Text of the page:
Even in the city, the biggest potholes would be no match for this Porsche.
In the late 1960s and early ‘70s, the Porsche 911 was a common sight at the top level of European rally competition, including wins at the Monte Carlo Rally in ’68, ’69, and ’70. While you aren’t going to see a Porsche at the top of the WRC results today, this 1978 911 Safari on James Edition would let its new owner emulate some of the model’s off-road glory. The monochrome Martini livery would only look better with some mud covering it.
In 2007, Erik Brandenburg competed in the Transsyberia Rallye in a 911 just like this. The old machine did better than anyone would have expected, including holding the overall lead at one point against factory-prepped Cayennes. Brandenburg finished with a class win and in ninth position overall. After the event, he decided to build three copies of his car. This is one of them.
The basic shell is a reinforced unit from a 911SC, and the engine comes from a later 3.2-liter Carrera. With 230 horsepower (172 kW), this Safari isn’t overly powerful, but shorter-than-normal gearing helps acceleration. Traction comes from a set of 215/85 off-road tires with ultra-high sidewalls on a set of 16-inch Fuchs wheels, and a limited-slip differential makes sure the power gets down too.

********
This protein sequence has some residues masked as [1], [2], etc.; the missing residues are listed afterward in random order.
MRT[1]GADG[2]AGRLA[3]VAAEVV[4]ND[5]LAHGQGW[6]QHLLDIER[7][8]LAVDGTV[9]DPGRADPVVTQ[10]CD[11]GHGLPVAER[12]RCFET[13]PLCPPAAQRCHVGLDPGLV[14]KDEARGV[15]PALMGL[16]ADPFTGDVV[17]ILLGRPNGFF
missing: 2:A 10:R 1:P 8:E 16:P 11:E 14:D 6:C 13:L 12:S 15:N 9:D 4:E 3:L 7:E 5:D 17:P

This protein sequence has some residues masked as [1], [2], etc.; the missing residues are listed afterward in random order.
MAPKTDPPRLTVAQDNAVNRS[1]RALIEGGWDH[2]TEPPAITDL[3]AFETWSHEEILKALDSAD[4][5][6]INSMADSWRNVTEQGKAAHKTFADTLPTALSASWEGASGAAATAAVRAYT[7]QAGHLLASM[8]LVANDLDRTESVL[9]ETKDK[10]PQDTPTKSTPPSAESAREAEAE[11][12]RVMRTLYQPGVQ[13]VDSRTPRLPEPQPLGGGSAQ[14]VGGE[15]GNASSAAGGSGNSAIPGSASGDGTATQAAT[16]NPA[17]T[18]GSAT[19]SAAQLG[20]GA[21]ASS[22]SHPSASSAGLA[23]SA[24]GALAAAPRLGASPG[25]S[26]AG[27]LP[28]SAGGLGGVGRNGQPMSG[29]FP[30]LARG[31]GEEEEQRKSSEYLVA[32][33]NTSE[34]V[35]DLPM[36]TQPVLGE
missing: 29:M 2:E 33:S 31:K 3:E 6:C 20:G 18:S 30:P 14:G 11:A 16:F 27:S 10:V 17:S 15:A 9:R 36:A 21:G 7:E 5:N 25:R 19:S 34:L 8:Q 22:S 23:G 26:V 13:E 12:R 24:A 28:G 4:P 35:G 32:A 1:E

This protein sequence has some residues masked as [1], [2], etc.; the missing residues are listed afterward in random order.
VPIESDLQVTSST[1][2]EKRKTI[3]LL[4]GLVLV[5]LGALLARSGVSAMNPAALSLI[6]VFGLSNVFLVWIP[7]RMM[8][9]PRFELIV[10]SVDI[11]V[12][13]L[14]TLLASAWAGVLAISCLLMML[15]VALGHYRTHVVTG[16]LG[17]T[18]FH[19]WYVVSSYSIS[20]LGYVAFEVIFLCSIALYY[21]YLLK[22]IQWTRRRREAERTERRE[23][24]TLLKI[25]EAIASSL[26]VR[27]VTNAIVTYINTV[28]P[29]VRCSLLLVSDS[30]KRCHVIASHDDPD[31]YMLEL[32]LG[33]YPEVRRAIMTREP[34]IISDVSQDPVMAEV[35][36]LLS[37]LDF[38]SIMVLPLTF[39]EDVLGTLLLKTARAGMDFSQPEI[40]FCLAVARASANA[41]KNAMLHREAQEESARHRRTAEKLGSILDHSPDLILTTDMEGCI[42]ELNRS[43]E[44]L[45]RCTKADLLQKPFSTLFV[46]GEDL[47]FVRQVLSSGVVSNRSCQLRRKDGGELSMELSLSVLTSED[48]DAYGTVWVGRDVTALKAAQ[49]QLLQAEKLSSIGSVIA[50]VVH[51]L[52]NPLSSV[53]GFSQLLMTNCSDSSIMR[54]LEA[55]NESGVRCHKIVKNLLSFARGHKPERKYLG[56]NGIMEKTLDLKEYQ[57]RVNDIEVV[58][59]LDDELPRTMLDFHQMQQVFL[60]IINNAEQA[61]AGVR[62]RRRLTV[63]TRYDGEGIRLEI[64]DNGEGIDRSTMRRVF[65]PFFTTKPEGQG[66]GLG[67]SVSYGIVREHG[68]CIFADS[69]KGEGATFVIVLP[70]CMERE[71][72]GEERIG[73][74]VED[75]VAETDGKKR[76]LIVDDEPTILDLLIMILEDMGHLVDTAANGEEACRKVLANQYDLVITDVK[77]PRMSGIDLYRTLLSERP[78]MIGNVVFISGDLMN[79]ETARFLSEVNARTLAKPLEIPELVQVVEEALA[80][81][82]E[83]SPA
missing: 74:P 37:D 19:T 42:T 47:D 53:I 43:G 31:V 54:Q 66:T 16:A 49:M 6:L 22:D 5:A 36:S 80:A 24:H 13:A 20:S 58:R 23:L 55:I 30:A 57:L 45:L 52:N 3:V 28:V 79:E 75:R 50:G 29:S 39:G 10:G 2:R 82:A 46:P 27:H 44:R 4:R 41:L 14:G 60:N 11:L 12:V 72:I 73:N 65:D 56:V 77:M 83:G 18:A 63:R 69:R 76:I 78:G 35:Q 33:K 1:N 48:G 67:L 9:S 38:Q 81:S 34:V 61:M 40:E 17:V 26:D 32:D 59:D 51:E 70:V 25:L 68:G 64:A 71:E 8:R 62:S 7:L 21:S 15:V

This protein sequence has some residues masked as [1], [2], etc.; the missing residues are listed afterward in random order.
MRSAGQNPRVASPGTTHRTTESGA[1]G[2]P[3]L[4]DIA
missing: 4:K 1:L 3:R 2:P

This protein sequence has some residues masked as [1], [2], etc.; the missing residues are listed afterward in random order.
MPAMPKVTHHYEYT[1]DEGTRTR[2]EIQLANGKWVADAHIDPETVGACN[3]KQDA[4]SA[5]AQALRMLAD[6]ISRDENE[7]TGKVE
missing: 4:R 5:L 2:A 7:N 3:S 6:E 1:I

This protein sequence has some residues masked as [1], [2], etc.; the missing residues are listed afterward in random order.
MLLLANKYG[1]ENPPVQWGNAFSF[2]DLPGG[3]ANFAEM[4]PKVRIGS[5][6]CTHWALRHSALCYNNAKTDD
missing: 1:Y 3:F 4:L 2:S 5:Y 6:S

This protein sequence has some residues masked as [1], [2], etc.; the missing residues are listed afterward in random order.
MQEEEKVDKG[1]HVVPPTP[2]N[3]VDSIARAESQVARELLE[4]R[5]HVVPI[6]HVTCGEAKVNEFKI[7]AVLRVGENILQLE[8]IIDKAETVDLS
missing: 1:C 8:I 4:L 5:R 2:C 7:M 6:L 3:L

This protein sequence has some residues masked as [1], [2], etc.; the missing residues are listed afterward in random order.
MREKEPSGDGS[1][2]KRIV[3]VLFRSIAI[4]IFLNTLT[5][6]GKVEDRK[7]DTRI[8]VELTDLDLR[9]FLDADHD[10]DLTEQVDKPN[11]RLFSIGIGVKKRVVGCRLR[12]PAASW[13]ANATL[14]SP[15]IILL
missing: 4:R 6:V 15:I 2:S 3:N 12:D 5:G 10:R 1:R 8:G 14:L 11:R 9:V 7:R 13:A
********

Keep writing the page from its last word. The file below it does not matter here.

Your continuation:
Buyers should have no worries about going off-road because the high-riding, rally-spec Bilstein coilover suspension can allegedly take a high-speed, 65-foot (20-meter) jump. Revised wheel arches allow for the extra wheel travel. Underneath, stainless steel panels protect the mechanicals from rocks or other obstacles.
This car was previously featured in an issue of 911 & Porsche World, and the owner linked to a scan of the article. According to the driver in that piece, low-speed driving can be a bit tough because of the unassisted steering and giant tires. Once up to speed, the machine is much easier to control and quite stable.
With 88,235 miles (142,000 kilometers) on it, this car has definitely seen some use. The 911 Safari is for sale in Tienen, Belgium, for 129,900 euros ($148,306 at current exchange rates). Since the vehicle is over 25 years old, a well-heeled buyer in the United States shouldn’t have too many issues getting it into the country. It would look perfect with the Keen Project Safari #4 that Motor1 highlighted earlier in 2017 (below).
Source: James Edition